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Registering Business in Georgia

If you decided to open a new business that will be based in Georgia you can choose from several options:

Sole Owners

  1. Sole Proprietorship: Sole owners of Georgia-based businesses could opt for sole proprietorship as the easiest form of business organization. Not the most recommended, given the liability a sole proprietor assumes as a result of owning a business. No registration with Georgia Secretary of State is necessary, but it is recommended to register a trade name (DBA), and if you plan to hire employees then also obtain an EIN.
  2. REMEMBER: Whenever you register a trade name (DBA) in Georgia you are required to do newspaper publication at least once a week for two consecutive weeks after registration. Learn more about Georgia publication requirements here.
  3. Single Member LLC: Limited liability company, as the name suggests, is an entity that allows its owners to limit the liability of the business to the entity itself, shielding the owners' personal assets. This type of entity is recommended for most small businesses.

    By default your LLC will be taxed as "disregarded entity", meaning you will file your LLC tax return as part of your personal tax return. Keep in mind though - LLC is a flexible entity, which means you have the option of electing it to be taxed as S-Corp (assuming you are a U.S. person) or C-Corp. Learn more about LLC here, and about the details of forming LLC in Georgia here.


  4. Corporation: You can also form a corporation and be a sole shareholder with 100% of all shares. Corporations have more formalities than LLCs (for example in Georgia you are required to have bylaws and maintain minutes of meetings in corporate records), but provide similar limited liability protection. That's one of the reasons this entity type is often more suitable for bigger companies, or those who seek major investment.

    Corporations can be taxed as S-Corp or C-Corp, with each form of taxation having its pros and cons. Keep in mind, you can elect your corporation to be S-Corp only if you, as the sole shareholder, are a U.S. person.

    Learn more about corporations here, and about the details of incorporating in Georgia here.
REMEMBER: Georgia requires every domestic corporation (but not LLC) to publish a legal notice of its formation. Learn more about Georgia publication requirements here.

Partners

  1. General Partnership: Like sole proprietorship, this entity type does not require registration with the Georgia Secretary of State, but it also does not protect the owners from business liability, and therefore is usually not recommended. A General Partnership needs to register a trade name (DBA), and obtain an EIN.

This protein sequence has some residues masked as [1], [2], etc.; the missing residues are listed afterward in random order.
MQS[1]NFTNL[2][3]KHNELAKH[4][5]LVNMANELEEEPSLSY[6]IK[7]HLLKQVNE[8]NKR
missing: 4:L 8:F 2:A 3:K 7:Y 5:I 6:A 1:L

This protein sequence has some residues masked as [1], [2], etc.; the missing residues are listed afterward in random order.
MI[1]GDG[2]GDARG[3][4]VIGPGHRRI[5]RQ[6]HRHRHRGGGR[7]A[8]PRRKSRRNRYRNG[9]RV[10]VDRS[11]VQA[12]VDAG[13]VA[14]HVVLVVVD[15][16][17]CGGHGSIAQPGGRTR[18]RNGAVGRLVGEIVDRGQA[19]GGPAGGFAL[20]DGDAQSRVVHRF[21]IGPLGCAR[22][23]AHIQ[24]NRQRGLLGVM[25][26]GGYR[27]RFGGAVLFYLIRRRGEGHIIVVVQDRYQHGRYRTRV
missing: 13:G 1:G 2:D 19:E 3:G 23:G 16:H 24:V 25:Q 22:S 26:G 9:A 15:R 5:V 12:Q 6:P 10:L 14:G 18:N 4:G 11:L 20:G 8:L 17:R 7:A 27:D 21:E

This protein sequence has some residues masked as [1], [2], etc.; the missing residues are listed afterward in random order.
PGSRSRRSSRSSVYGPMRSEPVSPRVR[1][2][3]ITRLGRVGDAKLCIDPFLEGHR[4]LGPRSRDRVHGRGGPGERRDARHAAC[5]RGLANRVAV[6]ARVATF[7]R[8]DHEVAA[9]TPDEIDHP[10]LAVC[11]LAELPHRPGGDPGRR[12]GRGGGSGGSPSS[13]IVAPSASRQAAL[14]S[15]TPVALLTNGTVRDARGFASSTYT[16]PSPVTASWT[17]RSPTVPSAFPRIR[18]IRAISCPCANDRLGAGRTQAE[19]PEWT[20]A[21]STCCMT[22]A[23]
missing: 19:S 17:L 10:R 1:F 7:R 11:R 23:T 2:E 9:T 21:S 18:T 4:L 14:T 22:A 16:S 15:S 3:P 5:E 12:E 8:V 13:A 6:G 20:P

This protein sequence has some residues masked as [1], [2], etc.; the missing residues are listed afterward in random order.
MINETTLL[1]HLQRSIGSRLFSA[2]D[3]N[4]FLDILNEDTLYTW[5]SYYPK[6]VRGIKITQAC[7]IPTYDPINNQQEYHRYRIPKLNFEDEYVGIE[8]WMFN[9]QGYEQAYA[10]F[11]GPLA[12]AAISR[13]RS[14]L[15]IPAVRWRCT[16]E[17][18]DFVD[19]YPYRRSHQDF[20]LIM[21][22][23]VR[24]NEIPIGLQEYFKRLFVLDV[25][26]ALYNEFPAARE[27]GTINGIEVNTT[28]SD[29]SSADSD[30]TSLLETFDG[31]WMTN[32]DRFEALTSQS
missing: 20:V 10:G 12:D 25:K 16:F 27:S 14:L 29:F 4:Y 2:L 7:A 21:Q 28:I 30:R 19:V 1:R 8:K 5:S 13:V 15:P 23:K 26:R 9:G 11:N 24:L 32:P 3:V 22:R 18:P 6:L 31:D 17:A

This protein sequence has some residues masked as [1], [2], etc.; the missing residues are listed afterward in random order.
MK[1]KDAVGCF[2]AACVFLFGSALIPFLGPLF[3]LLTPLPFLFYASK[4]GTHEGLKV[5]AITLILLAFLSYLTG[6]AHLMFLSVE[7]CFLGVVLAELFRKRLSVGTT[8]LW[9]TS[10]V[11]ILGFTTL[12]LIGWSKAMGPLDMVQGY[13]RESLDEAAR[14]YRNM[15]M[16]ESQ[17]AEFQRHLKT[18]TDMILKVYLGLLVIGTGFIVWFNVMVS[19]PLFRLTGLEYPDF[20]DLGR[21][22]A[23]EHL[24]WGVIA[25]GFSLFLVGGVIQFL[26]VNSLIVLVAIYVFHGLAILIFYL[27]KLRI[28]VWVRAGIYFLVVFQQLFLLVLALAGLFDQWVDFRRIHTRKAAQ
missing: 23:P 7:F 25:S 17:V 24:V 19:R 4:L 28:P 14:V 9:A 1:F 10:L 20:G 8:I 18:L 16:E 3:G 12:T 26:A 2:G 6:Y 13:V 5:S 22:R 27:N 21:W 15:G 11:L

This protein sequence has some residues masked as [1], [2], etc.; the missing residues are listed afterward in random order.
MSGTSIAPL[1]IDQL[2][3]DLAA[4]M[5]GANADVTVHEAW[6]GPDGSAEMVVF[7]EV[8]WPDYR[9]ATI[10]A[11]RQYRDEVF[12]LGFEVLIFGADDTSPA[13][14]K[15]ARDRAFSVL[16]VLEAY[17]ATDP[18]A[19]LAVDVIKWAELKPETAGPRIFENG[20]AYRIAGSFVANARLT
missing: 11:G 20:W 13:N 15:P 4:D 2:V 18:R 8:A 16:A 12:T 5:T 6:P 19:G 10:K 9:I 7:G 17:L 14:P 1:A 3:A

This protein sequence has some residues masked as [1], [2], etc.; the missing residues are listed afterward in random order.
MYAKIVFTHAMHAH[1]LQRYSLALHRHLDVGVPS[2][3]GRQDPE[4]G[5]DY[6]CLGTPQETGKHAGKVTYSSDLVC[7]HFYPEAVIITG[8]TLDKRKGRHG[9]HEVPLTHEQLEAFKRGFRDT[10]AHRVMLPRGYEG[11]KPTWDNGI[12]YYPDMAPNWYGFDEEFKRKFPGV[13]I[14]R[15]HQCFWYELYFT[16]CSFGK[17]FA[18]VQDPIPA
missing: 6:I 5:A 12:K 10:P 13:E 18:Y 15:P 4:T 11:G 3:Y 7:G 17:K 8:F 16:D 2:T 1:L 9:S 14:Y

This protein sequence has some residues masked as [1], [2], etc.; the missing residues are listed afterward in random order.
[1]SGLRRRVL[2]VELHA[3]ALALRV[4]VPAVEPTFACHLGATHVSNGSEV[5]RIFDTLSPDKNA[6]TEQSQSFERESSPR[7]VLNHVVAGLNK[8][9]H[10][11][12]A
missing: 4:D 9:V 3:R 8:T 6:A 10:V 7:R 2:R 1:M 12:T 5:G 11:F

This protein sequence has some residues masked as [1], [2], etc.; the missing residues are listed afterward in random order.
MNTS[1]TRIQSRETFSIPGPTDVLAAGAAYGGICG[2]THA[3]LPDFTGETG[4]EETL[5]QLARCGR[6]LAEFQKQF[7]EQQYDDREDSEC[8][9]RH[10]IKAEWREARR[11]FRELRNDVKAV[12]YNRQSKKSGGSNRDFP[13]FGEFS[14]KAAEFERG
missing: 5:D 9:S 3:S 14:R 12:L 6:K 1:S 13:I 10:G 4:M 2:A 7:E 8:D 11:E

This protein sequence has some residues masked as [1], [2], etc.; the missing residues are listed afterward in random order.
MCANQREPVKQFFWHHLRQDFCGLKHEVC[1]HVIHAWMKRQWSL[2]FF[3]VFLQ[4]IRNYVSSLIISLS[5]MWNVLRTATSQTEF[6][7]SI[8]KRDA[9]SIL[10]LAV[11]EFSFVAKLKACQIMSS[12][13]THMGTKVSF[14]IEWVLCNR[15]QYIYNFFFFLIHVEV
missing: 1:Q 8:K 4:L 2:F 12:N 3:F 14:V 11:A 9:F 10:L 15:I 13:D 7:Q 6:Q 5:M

2. Multiple Member LLC: like Single Member LLC for sole owner, Multiple Member LLC is often the entity of choice for small and new businesses with more than one partner.


  3. Corporation: Since corporation can have many shareholders, and transfering ownership is relatively easy (though share transfer) corporation might be a good choice of entity for business with partners.

    Keep in mind though - S Corporations are limited to 100 shareholders who must be physical U.S. persons. That means corporations owned (partially or fully) by non-U.S. persons or legal entities, cannot be elected as S-Corp, and therefore subject to double taxation of an C-Corp. In cases like that it would be recommended to consider choosing LLC instead.


  4. Limited Partnerships: Limited partnerships come in different forms, depending on the state (LP, LLP, LLLP). Though Limited Partnerships have their own purpose and place, for most cases we believe an LLC would serve its owners well enough, therefore at this point we do not cover Limited Partnerships.

Existing Out-of-State Companies

An existing company registered in another state or country (called "foreign corporation", "foreign LLC", etc) looking to conduct business in Georgia might be required to foreign qualify in Georgia. This rule typically applies to companies looking to open a physical branch in Georgia, lease an office or warehouse, hire employees, etc.

"Foreign" businesses that do not create "strong nexus" by moving physically to Georgia might still be required to obtain Sales & Use Tax Certificate from Georgia Department of Revenue if selling taxable products or services using local dropshippers.

Existing Georgia Companies

Companies registered in Georgia enjoy from a wide spectrum of services provided by the Georgia Secretary of State and Georgia Department of Revenue. Such services include but not limited to:

Ready to Start Your Business in Georgia?



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